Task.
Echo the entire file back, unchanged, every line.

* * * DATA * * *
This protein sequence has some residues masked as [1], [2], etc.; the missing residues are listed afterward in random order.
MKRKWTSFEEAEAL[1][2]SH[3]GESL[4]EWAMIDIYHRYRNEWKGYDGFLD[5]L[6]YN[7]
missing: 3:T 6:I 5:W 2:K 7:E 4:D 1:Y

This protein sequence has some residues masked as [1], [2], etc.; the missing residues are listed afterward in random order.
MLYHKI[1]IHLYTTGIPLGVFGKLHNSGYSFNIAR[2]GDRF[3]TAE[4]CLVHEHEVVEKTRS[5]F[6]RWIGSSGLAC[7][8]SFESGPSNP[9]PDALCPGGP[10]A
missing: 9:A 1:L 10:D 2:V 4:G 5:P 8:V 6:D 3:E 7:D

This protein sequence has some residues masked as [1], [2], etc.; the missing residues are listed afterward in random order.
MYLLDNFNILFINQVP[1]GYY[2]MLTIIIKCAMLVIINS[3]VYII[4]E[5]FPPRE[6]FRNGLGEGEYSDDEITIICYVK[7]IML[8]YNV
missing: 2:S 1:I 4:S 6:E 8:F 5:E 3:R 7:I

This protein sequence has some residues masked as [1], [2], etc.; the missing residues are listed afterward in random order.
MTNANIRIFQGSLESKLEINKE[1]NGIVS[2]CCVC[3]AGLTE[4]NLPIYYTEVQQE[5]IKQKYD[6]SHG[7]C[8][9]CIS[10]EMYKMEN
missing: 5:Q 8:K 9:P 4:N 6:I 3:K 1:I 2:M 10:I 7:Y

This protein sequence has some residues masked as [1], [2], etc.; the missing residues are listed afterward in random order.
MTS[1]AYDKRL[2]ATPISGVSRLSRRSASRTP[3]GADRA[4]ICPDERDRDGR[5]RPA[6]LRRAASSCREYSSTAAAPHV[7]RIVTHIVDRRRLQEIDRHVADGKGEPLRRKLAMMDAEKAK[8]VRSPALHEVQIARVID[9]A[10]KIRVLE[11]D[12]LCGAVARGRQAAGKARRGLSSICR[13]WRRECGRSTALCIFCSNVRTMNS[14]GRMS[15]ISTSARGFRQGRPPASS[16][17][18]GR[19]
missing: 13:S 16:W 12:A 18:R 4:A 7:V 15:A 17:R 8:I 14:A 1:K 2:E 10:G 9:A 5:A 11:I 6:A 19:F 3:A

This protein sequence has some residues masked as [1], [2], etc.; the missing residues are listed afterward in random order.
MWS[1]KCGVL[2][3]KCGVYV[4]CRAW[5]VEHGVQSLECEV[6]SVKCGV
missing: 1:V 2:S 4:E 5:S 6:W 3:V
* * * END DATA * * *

This protein sequence has some residues masked as [1], [2], etc.; the missing residues are listed afterward in random order.
MKRKWTSFEEAEAL[1][2]SH[3]GESL[4]EWAMIDIYHRYRNEWKGYDGFLD[5]L[6]YN[7]
missing: 3:T 6:I 5:W 2:K 7:E 4:D 1:Y

This protein sequence has some residues masked as [1], [2], etc.; the missing residues are listed afterward in random order.
MLYHKI[1]IHLYTTGIPLGVFGKLHNSGYSFNIAR[2]GDRF[3]TAE[4]CLVHEHEVVEKTRS[5]F[6]RWIGSSGLAC[7][8]SFESGPSNP[9]PDALCPGGP[10]A
missing: 9:A 1:L 10:D 2:V 4:G 5:P 8:V 6:D 3:E 7:D

This protein sequence has some residues masked as [1], [2], etc.; the missing residues are listed afterward in random order.
MYLLDNFNILFINQVP[1]GYY[2]MLTIIIKCAMLVIINS[3]VYII[4]E[5]FPPRE[6]FRNGLGEGEYSDDEITIICYVK[7]IML[8]YNV
missing: 2:S 1:I 4:S 6:E 8:F 5:E 3:R 7:I

This protein sequence has some residues masked as [1], [2], etc.; the missing residues are listed afterward in random order.
MTNANIRIFQGSLESKLEINKE[1]NGIVS[2]CCVC[3]AGLTE[4]NLPIYYTEVQQE[5]IKQKYD[6]SHG[7]C[8][9]CIS[10]EMYKMEN
missing: 5:Q 8:K 9:P 4:N 6:I 3:K 1:I 2:M 10:I 7:Y

This protein sequence has some residues masked as [1], [2], etc.; the missing residues are listed afterward in random order.
MTS[1]AYDKRL[2]ATPISGVSRLSRRSASRTP[3]GADRA[4]ICPDERDRDGR[5]RPA[6]LRRAASSCREYSSTAAAPHV[7]RIVTHIVDRRRLQEIDRHVADGKGEPLRRKLAMMDAEKAK[8]VRSPALHEVQIARVID[9]A[10]KIRVLE[11]D[12]LCGAVARGRQAAGKARRGLSSICR[13]WRRECGRSTALCIFCSNVRTMNS[14]GRMS[15]ISTSARGFRQGRPPASS[16][17][18]GR[19]
missing: 13:S 16:W 12:A 18:R 4:A 7:V 15:A 17:R 8:I 14:A 1:K 2:E 10:G 9:A 5:A 11:I 6:A 19:F 3:A

This protein sequence has some residues masked as [1], [2], etc.; the missing residues are listed afterward in random order.
MWS[1]KCGVL[2][3]KCGVYV[4]CRAW[5]VEHGVQSLECEV[6]SVKCGV
missing: 1:V 2:S 4:E 5:S 6:W 3:V